19 October 2012 6:43am
Business loan losses will the "swing factor" in this year's bank results season and could be the source of lower than expected earnings in the results to be announced over the next few weeks.
In a preview of the bank reporting season, Morgan Stanley banking analyst Richard Wiles said banks' impairment charges had been lowered as a result of collective provision releases in both 2009/10 and 2010/11.
"We expect that trend to reverse," said Wiles. He estimates that the total impairment charge of the Big Four banks will increase from $5.3 billion to $5.6 billion.
Wiles said: "We expect slower margin decline due to loan re-pricing, lower markets and treasury income, flat half-on-half costs. On loan losses and non-performing loans, there are pockets of concern in business banking."
ANZ reports its 2011/12 result next Thursday, followed by NAB on October 31 and Westpac on November 5. Commonwealth Bank will issue a September quarter trading update on November 7.
Morgan Stanley expects ANZ to report an underlying profit of A$6 billion for the year to September – up seven per cent from the $5.6 billion underlying profit it reported last year. Return on equity is expected to fall from 16 per cent to 15.6 per cent.
It said ANZ might surprise the market with a higher than expected interest margin. On the negative side, there is a risk that loan losses will be high.
Morgan Stanley has an Underweight recommendation on ANZ. It said: "We believe its institutional and Asian profit momentum is slowing and the Asian expansion dilutes return on equity. Its business mix and risk profile make it vulnerable to higher Australian business loan losses and its Australian retail franchise is underperforming."
Morgan Stanley expects NAB to report cash earnings of $5.7 billion – up 3.6 per cent on $5.5 billion last year. ROE is expected to fall from 15.6 per cent to 15.1 per cent. NAB should show some improvement in loan losses thanks to a lower charge on its United Kingdom operations.
The business banking result is expected to be weak, but if the bank is going to produce a surprise it will be an improvement in business banking.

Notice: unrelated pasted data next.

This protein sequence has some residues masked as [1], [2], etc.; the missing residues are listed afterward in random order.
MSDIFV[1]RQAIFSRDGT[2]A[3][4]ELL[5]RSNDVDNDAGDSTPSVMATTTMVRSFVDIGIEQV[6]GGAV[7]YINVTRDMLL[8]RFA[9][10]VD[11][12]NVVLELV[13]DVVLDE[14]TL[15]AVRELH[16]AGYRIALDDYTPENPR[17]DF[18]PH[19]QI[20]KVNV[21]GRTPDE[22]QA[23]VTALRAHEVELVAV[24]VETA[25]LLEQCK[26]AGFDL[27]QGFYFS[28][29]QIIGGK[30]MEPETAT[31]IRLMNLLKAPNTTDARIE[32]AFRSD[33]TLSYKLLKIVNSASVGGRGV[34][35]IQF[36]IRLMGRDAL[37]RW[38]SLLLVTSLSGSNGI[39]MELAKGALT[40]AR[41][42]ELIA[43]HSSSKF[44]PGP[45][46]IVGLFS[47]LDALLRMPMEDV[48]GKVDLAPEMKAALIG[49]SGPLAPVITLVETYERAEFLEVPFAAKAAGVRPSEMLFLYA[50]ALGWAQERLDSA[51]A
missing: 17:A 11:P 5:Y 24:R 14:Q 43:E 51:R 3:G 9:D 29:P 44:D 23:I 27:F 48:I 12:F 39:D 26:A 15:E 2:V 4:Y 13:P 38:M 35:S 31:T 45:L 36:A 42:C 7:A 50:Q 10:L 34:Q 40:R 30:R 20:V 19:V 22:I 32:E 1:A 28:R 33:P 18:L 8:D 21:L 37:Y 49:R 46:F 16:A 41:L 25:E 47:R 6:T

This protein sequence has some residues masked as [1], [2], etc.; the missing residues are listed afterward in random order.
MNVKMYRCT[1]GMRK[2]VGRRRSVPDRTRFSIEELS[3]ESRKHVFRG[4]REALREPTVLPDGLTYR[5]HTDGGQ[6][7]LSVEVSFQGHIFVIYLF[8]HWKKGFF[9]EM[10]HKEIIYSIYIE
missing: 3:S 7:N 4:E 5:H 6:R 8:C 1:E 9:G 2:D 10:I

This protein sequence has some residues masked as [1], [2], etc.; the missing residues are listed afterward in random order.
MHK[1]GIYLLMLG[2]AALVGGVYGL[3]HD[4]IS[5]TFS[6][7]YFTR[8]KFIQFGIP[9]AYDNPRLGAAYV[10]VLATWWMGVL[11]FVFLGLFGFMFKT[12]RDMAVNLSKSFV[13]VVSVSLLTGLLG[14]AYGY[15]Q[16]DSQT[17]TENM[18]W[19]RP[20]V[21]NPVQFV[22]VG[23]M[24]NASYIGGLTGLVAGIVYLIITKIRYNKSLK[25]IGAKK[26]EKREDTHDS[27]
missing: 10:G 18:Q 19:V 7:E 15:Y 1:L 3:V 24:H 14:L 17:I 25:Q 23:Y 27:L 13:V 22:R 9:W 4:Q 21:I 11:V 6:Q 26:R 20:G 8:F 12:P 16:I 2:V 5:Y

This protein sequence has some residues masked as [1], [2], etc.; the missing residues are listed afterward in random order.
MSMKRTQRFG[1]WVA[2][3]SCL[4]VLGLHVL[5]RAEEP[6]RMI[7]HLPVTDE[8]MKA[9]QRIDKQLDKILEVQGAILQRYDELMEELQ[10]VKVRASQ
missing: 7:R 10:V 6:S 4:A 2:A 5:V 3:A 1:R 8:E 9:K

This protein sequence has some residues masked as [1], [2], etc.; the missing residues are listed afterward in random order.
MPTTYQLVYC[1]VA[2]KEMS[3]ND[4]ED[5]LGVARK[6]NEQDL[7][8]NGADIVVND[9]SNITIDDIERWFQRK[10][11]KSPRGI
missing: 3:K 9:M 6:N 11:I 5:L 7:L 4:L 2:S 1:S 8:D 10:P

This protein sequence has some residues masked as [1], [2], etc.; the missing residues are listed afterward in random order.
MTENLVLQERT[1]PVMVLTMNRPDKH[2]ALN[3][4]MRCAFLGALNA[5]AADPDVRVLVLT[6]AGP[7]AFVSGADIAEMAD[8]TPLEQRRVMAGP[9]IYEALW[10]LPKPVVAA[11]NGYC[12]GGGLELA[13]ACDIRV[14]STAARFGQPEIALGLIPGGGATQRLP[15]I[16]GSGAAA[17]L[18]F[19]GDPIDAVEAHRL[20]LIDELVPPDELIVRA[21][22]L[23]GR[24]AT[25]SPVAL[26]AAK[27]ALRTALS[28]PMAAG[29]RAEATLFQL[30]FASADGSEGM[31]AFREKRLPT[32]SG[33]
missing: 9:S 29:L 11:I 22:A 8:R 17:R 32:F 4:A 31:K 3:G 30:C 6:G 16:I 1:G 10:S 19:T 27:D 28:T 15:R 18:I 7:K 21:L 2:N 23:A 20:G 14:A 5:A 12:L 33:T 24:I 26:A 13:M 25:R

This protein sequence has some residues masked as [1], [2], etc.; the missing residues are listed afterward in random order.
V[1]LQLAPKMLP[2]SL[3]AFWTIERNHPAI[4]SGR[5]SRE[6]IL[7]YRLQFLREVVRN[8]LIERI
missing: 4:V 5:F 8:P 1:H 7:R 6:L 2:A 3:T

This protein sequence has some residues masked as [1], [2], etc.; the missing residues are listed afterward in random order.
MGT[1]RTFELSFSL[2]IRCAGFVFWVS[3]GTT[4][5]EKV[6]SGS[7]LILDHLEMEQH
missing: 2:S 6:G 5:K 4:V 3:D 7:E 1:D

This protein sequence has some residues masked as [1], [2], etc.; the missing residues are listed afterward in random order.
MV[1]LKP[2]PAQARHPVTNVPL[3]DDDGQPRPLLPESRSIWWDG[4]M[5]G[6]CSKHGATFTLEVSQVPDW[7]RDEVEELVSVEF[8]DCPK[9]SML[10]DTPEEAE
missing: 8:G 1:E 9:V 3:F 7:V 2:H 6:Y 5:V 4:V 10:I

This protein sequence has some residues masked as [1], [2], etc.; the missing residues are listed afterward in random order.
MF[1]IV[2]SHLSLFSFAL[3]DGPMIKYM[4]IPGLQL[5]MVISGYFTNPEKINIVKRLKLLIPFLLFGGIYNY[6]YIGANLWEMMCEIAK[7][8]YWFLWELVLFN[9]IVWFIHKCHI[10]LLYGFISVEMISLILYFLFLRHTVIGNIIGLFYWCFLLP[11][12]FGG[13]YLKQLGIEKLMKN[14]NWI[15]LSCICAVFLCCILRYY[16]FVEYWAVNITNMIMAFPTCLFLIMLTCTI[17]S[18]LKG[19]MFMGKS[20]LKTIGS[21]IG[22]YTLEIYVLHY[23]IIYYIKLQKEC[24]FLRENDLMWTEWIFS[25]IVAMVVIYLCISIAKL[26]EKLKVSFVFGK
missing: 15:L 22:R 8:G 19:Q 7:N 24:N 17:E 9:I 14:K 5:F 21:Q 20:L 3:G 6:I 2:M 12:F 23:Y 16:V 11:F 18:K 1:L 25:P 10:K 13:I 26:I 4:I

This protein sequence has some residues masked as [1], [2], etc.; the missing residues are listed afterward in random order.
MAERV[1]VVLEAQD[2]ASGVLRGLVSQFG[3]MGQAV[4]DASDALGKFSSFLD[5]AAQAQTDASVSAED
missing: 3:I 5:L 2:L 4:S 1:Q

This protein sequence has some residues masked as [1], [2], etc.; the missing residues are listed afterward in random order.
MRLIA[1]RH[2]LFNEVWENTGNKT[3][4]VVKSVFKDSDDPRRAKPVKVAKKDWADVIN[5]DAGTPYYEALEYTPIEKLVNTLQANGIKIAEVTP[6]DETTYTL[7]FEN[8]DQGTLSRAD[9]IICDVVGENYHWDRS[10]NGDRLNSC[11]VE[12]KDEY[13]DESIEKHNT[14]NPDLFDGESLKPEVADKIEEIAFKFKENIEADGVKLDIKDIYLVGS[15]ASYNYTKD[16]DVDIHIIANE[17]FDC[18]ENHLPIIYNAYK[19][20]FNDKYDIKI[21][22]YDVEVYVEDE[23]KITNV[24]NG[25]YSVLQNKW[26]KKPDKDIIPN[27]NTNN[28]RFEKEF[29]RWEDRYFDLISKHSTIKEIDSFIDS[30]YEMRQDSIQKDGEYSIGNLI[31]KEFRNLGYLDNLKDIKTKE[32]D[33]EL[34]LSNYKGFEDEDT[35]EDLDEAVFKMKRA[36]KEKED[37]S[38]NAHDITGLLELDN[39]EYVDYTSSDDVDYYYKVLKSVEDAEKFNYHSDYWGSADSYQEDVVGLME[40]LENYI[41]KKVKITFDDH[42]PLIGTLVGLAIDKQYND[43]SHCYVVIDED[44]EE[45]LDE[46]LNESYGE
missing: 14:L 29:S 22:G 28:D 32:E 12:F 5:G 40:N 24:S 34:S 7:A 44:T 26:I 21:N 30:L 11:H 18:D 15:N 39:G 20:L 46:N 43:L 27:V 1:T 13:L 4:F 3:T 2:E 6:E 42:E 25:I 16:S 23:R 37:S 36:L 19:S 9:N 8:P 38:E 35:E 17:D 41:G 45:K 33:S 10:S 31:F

Morgan Stanley rates NAB Equal-weight. The stock is trading at a discount to its peers, but profit momentum is slowing and business bank loan losses are rising.
Morgan Stanley expects Westpac to report a cash profit of $6.5 billion – up 4.7 per cent from $6.3 billion last year. ROE is expected to fall from 16 per cent to 15.3 per cent. Westpac should report improved sales in retail and business banking.
Westpac is Morgan Stanley's preferred bank stock among the Big Four and is the only one with an Overweight rating. It said: "We think retail banking will outperform business banking, giving us more confidence in its margin and loan loss outlook."
Westpac is dividing opinion among analysts. In a note issued last week, JP Morgan expressed concern about whether Westpac could maintain its high dividend payout ratio while its return on equity was in decline. It downgraded the bank to a Sell.
JP Morgan analyst Scott Manning said: "Removing the impact of goodwill paid for the St George Bank merger in 2008, Westpac's return on tangible equity has declined the most amongst peers since 2007.
"Westpac is the only bank whose ROE is actually below that of 2009, when provisioning was at its peak.
"Westpac needs to draw a line in the sand at the current 15 per cent ROE to be able to 'afford' the current dividend increase."
The bank's ROE has fallen from 23.8 per cent in 2007. Westpac's payout ratio last year was 75 per cent, compared with 73 per cent for Commonwealth Bank, 69 per cent for NAB and 66 per cent for ANZ.
JP Morgan estimates that if Westpac continues to increase its dividend at the current rate of two cents per share per half year, its payout ratio will increase to 83 per cent next year and to 85 per cent by 2015.
It said: "Westpac's ROE performance may be dismissed as the drag associated with goodwill from the St George acquisition.
"The general explanation is that ROE is initially depressed via the issuance of ordinary equity to fund the deduction of goodwill from regulatory capital, only to be rebuilt over time. Westpac is yet to show signs of ROE improvement nearly four years after the St George acquisition."
"Our analysis indicates an insufficient response to the changed capital allocations required under transition to Basel III."